Summer 2006 Health Law Vantage Point
Health Law Vantage PointJuly 2006
July 2006| Vol. 1, Issue 1
In This Issue:
By: Melissa Auchard Scholz, Choua Vang and Barbara J. Zabawa
On May 1, 2006, Wheaton Franciscan Services, Inc. (WFH), which owns several health care facilities in the Milwaukee area, settled a lawsuit brought by the Wisconsin Department of Justice. The lawsuit alleged that two of its hospitals were overcharging uninsured patients. Under the terms of the settlement agreement, WFH agreed to revise its voluntary policies for uninsured patients and those who demonstrate financial need. First, WFH will offer its uninsured patients a discount equal to the discount offered the three largest managed care payors in Milwaukee, which is currently 45%. Second, under WFH’s long-standing charity care program, patients demonstrating financial need (as determined by income and asset requirements) will be eligible for a sliding scale discount ranging from 100%, i.e., totally free care, to 30%. Finally, patients qualifying for the charity care program will have out-of-pocket expenses capped at 15% of their gross income.
The lawsuit against the two Wisconsin hospitals is one of dozens that have been filed across the country claiming, in part, that charitable hospitals are failing to fulfill their mission as charitable institutions. While many of these cases have been resolved on technical grounds, such as finding that private individuals cannot enforce these provisions of the tax code, the cases raise interesting issues under federal tax-exempt law.
Charity Care Requirements
To satisfy the requirements of federal tax law, hospitals that are tax-exempt under 501(c)(3) must promote health in ways that primarily benefit the community--a standard that has come to be known as the community benefit standard. The provision of free or subsidized care, commonly referred to as “charity care,” is a key indicator of whether a 501(c)(3) hospital is promoting health for the benefit of the community. While it is clear that 501(c)(3) hospitals must provide some level of services to indigent patients, no precise parameters have been set for the required level of charity care and, instead, the IRS will consider many facts and circumstances.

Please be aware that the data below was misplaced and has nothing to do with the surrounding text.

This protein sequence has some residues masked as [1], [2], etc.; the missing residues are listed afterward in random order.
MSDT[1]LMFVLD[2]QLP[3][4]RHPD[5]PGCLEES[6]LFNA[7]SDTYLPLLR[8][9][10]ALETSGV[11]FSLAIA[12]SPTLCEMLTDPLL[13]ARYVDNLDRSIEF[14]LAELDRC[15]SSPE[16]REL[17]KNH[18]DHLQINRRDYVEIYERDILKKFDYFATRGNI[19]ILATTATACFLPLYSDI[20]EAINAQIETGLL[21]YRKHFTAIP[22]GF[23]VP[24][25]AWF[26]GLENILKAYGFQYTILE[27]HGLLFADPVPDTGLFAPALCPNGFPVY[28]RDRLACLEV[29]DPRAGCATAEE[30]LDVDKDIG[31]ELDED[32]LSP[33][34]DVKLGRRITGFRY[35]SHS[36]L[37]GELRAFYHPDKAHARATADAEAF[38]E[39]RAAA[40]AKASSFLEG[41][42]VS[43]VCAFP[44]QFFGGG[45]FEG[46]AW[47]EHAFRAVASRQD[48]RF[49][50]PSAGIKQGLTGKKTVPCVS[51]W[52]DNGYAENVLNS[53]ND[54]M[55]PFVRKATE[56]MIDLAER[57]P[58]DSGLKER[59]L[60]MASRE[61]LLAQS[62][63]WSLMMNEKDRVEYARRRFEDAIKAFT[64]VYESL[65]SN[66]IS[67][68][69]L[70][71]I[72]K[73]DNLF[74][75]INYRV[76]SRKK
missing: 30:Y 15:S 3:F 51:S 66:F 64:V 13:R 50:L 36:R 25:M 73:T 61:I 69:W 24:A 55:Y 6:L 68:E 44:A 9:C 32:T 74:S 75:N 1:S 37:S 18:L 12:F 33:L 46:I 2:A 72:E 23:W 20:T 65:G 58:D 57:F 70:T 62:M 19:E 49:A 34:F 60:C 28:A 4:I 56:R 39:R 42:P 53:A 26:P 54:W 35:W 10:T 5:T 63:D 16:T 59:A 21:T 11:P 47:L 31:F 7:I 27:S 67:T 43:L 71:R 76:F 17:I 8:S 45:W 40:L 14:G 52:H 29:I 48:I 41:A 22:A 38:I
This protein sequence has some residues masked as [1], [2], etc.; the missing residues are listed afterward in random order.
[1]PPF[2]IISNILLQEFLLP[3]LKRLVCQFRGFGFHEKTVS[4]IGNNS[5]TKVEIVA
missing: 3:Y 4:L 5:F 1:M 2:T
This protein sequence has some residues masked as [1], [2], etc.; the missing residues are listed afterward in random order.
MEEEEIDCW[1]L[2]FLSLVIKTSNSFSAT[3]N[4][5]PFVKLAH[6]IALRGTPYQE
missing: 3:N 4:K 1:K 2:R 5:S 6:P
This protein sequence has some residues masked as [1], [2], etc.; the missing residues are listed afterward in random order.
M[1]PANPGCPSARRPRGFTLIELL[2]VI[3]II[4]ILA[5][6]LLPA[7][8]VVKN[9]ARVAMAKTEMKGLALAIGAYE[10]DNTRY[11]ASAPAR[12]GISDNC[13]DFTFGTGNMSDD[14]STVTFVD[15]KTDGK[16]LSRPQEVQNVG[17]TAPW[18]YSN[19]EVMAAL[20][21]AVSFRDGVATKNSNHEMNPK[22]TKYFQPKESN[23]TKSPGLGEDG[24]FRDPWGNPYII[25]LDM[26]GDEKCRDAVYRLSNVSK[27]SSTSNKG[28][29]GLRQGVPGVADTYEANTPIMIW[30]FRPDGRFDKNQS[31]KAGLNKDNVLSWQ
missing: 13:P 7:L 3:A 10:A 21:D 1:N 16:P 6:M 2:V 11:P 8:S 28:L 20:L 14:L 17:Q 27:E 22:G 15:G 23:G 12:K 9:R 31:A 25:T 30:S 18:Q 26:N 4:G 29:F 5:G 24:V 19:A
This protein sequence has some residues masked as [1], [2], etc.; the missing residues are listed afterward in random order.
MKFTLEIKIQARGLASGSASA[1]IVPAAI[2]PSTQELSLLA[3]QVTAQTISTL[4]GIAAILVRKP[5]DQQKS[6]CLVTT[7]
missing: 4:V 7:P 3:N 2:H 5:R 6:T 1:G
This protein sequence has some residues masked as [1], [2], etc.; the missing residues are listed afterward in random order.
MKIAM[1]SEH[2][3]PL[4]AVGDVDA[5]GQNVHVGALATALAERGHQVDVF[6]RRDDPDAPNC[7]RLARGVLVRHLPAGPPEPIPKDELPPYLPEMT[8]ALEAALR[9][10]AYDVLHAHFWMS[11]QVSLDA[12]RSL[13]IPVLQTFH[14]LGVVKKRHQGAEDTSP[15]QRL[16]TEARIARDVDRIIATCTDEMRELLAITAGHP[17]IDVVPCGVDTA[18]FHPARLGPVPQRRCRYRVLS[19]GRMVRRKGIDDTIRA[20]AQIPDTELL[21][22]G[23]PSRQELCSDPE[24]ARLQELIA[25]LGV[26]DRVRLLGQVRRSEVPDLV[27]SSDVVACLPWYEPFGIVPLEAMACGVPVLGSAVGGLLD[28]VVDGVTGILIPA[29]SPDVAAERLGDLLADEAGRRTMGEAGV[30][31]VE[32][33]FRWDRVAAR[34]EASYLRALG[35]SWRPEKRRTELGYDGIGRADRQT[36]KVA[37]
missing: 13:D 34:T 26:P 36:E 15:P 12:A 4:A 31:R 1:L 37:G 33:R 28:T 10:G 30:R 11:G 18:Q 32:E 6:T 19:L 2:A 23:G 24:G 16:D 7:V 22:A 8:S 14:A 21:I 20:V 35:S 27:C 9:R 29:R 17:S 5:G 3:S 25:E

To date, the lawsuits across the country have not resulted in significant changes to the federal tax-exempt law; however, they have effectively changed the regulatory landscape in which charitable hospitals operate. For example, the IRS recently launched its charitable hospital compliance initiative with the release of Form 13790. This form is a questionnaire that has been sent to over 600 hospitals across the country for the purpose of verifying a hospital’s compliance with federal tax-exempt laws.
Until the IRS provides more guidance on these issues, charitable hospitals should review their policies and practices to make sure they do not impose undue hardship on those unable to pay for medical services. In particular, a review of the WFH settlement agreement can provide insight into the approach taken by the Wisconsin Attorney General. Additionally, any hospital that receives IRS Form 13790 should immediately contact legal counsel.
If you would like assistance in reviewing and revising your charity care policy, contact Melissa Auchard Scholz (firstname.lastname@example.org or 608-284-2610), Choua L. Vang (email@example.com 920-831-6351 or Barbara Zabawa (firstname.lastname@example.org or 608- 284-2639), or another Godfrey & Kahn Health Care Team member.
By: Thomas N. Shorter
The Wisconsin Caregiver Background Check Law is approaching its eighth anniversary. Most Wisconsin health care entities covered by the law have adopted a policy and procedure for complying with the requirements of this law. At its core, the law requires covered entities in Wisconsin to conduct background checks on all caregivers upon initial employment, and every four years thereafter. This background check process involves completion of the Background Information Disclosure (BID) form developed by the Wisconsin Department of Health and Family Services (DHFS) and a request for specific background check records. The process is repeated for each caregiver every four years.
Originally implemented on October 1, 1998, the law was modified several times in the first few years of implementation, but has remained largely unchanged over the last several years. However, during the 2005 legislative session, the Caregiver Background Check Law has been amended, with the most recent amendment adding significant flexibility in completion of the 4-year rechecks of caregivers. Each of the recent amendments is described below: